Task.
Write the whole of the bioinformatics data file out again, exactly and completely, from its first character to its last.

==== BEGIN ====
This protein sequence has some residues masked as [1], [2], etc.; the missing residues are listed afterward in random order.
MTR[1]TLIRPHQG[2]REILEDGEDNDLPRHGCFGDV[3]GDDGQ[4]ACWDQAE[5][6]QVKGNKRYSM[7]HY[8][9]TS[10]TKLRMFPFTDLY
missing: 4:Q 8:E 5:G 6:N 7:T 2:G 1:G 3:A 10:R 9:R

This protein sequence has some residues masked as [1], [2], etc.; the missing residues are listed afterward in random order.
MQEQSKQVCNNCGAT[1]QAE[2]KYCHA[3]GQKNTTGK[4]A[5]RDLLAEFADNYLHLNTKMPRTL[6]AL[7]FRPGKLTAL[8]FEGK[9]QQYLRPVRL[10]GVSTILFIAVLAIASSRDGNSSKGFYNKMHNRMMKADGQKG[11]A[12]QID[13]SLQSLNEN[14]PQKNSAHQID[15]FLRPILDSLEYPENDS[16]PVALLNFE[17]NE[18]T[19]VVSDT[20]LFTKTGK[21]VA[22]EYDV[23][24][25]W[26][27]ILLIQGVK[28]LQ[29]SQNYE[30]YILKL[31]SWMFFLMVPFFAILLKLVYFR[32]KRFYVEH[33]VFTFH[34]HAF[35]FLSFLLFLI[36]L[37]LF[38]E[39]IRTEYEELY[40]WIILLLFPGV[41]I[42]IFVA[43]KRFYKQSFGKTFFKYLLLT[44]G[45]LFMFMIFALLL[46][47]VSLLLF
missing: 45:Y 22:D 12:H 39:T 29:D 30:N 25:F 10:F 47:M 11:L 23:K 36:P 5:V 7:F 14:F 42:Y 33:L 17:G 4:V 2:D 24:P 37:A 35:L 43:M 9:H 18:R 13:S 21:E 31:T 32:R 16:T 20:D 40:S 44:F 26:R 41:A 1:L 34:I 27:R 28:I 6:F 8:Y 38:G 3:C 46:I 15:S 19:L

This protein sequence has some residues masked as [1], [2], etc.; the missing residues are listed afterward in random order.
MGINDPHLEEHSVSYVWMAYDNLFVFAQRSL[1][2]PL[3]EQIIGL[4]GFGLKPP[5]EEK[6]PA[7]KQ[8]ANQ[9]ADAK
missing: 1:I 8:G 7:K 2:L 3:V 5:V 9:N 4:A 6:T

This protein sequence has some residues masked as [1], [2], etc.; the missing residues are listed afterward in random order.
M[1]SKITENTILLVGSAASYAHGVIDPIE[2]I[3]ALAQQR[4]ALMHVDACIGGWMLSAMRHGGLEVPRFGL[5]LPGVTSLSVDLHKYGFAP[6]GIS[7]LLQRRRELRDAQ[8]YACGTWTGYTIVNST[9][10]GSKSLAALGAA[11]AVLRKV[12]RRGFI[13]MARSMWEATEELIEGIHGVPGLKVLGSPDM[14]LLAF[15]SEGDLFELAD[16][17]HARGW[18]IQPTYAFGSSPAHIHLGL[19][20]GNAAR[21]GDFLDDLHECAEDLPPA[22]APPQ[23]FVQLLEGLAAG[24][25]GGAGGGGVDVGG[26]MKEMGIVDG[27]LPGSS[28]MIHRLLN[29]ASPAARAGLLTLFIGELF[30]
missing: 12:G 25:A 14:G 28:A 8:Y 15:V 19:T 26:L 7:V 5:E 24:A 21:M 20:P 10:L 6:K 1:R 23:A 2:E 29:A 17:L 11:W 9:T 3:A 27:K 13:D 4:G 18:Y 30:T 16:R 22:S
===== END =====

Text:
This protein sequence has some residues masked as [1], [2], etc.; the missing residues are listed afterward in random order.
MTR[1]TLIRPHQG[2]REILEDGEDNDLPRHGCFGDV[3]GDDGQ[4]ACWDQAE[5][6]QVKGNKRYSM[7]HY[8][9]TS[10]TKLRMFPFTDLY
missing: 4:Q 8:E 5:G 6:N 7:T 2:G 1:G 3:A 10:R 9:R

This protein sequence has some residues masked as [1], [2], etc.; the missing residues are listed afterward in random order.
MQEQSKQVCNNCGAT[1]QAE[2]KYCHA[3]GQKNTTGK[4]A[5]RDLLAEFADNYLHLNTKMPRTL[6]AL[7]FRPGKLTAL[8]FEGK[9]QQYLRPVRL[10]GVSTILFIAVLAIASSRDGNSSKGFYNKMHNRMMKADGQKG[11]A[12]QID[13]SLQSLNEN[14]PQKNSAHQID[15]FLRPILDSLEYPENDS[16]PVALLNFE[17]NE[18]T[19]VVSDT[20]LFTKTGK[21]VA[22]EYDV[23][24][25]W[26][27]ILLIQGVK[28]LQ[29]SQNYE[30]YILKL[31]SWMFFLMVPFFAILLKLVYFR[32]KRFYVEH[33]VFTFH[34]HAF[35]FLSFLLFLI[36]L[37]LF[38]E[39]IRTEYEELY[40]WIILLLFPGV[41]I[42]IFVA[43]KRFYKQSFGKTFFKYLLLT[44]G[45]LFMFMIFALLL[46][47]VSLLLF
missing: 45:Y 22:D 12:H 39:T 29:D 30:N 25:F 10:F 47:M 11:L 23:K 36:P 5:V 7:F 14:F 42:Y 33:L 17:G 4:V 2:D 24:P 37:A 35:L 43:M 9:H 18:R 13:S 21:E 31:T 32:R 16:T 20:D 40:S 44:F 26:R 41:A 1:L 34:I 27:R 28:I 6:F 8:Y 38:G 3:C 46:I 15:S 19:L

This protein sequence has some residues masked as [1], [2], etc.; the missing residues are listed afterward in random order.
MGINDPHLEEHSVSYVWMAYDNLFVFAQRSL[1][2]PL[3]EQIIGL[4]GFGLKPP[5]EEK[6]PA[7]KQ[8]ANQ[9]ADAK
missing: 1:I 8:G 7:K 2:L 3:V 5:V 9:N 4:A 6:T

This protein sequence has some residues masked as [1], [2], etc.; the missing residues are listed afterward in random order.
M[1]SKITENTILLVGSAASYAHGVIDPIE[2]I[3]ALAQQR[4]ALMHVDACIGGWMLSAMRHGGLEVPRFGL[5]LPGVTSLSVDLHKYGFAP[6]GIS[7]LLQRRRELRDAQ[8]YACGTWTGYTIVNST[9][10]GSKSLAALGAA[11]AVLRKV[12]RRGFI[13]MARSMWEATEELIEGIHGVPGLKVLGSPDM[14]LLAF[15]SEGDLFELAD[16][17]HARGW[18]IQPTYAFGSSPAHIHLGL[19][20]GNAAR[21]GDFLDDLHECAEDLPPA[22]APPQ[23]FVQLLEGLAAG[24][25]GGAGGGGVDVGG[26]MKEMGIVDG[27]LPGSS[28]MIHRLLN[29]ASPAARAGLLTLFIGELF[30]
missing: 12:G 25:A 14:G 28:A 8:Y 15:V 19:T 26:L 7:V 5:E 24:A 21:M 20:P 10:L 6:K 1:R 23:A 2:E 29:A 17:L 11:W 9:T 3:A 27:K 13:D 4:G 18:Y 30:T 16:R 22:S